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Political Culture in Bhutan: A Lost Narrative

Medha Bisht is Senior Assistant Professor at South Asian University, New Delhi; and former Associate Fellow at Manohar Parrikar IDSAClick here for detailed profile.
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  • September 07, 2010

    On August 22, 2010, leaders of exiled Bhutanese formed a joint front under the leadership of R.K. Dorji, the founder of the Druk National Congress. The major parties in exile which decided to come under one umbrella were the Bhutan Peoples Party, Bhutan National Democratic Party and Bhutanese Movement Steering Committee. This development is being framed as unique, since this is for the first time that a united front has been formed in order to strengthen the voices of the refugees in exile. The aim of the joint front, as the leaders put it, would be to advocate repatriation of all refugees to Bhutan. Resettlement, for one, they argue is a temporary solution and returning to the homeland with dignity and honour is perhaps what is desired by all Bhutanese refugees. While this political objective has been articulated clearly, the strategic objective, as another leader puts it, would be to persuade India to take a lead role in influencing Bhutan’s refugee policy. The refugee leaders for quite some time now have been blaming India on its hands-off policy towards the refugee issue, which they allege has accounted for all the suffering which the refugees settled in the camps of Eastern Nepal have gone through.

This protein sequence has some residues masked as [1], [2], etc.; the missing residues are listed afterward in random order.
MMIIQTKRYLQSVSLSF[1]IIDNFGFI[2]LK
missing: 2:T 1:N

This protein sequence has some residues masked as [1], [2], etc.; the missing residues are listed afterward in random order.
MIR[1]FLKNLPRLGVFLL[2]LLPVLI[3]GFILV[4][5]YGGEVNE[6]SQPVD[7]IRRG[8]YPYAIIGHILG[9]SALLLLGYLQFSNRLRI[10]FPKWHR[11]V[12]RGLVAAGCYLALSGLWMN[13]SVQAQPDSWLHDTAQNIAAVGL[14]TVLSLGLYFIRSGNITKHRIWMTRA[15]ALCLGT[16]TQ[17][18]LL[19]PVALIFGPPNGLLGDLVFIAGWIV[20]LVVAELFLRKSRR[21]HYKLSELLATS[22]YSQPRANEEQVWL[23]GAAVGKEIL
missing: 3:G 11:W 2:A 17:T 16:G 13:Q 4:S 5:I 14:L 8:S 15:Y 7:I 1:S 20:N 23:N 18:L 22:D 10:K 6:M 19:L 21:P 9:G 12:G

However, while the articulation of the political and strategic objective of the front is quite clearly stated, there are voices expressing public reservation on the formation of the front, particularly from two refugee leaders, Bhampa Rai and Thinley Penjore, who have questioned the credibility of the front as they claim that their own exclusion from the front is unfair given that they represent a substantive mandate of the people. While Rai is associated with Bhutanese Refugee Repatriation Representative Committee (BRRRC), Thinley Penjore is known to be associated with Druk National Front-Democratic (DNC-D). Bhampa Rai is a doctor by profession and is known for his association with the issue of human rights in the camps of Nepal. Thinley Penjore, though initially associated with Druk National Congress which represents the Sharchops inhabiting Eastern Bhutan, has formed a break away faction called Druk National Front-Democratic. It is also interesting to note that the National Front for Democracy in Bhutan, constitutes of Bhutan People’s Party, Druk National Congress- (Democratic), Bhutan Gorkha National Liberation Front (BGNLF) and Bhutan National Democratic Party. However, in the recently constituted joint front, only Bhutan People’s Party and Bhutan National Democratic Party from National Front for Democracy were called for participation and Druk National Congress-(Democratic) and Bhutan Gorkha National Liberation Front (BGNLF) were conspicuously missing. An immediate explanation for this exclusion can perhaps be the conscious decision to send a symbolic message that the front is bereft of any violent intentions. Significantly, Balaram Poudyal, who represents the Bhutan National Democratic Party, made a statement that “his party was unaware of Maoist party in the camp(s) of Nepal which has been reported to be fighting against the regime with arms.” He further stated, “I have no knowledge where … such cadres live and what they do.” The front in this avatar perhaps intends to be more politically correct in engaging the international community. As Tek Nath Rizal of Bhutanese Movement Steering Committee has clearly stated, the issue of Bhutanese refugees is no longer a “bilateral deal” and that after the resettlement programme it has become a “matter of international concern.” The refugee leaders know well that any affiliation with an armed struggle would not lead them too far, especially given the fact that around 30,000 refugees have been resettled in the United States alone. It is also no exaggeration to state that the Communist Party of Nepal is still blacklisted in United States of America!! Any affiliation with the Maoist elements in the repatriation scheme could distinctly weaken American engagement.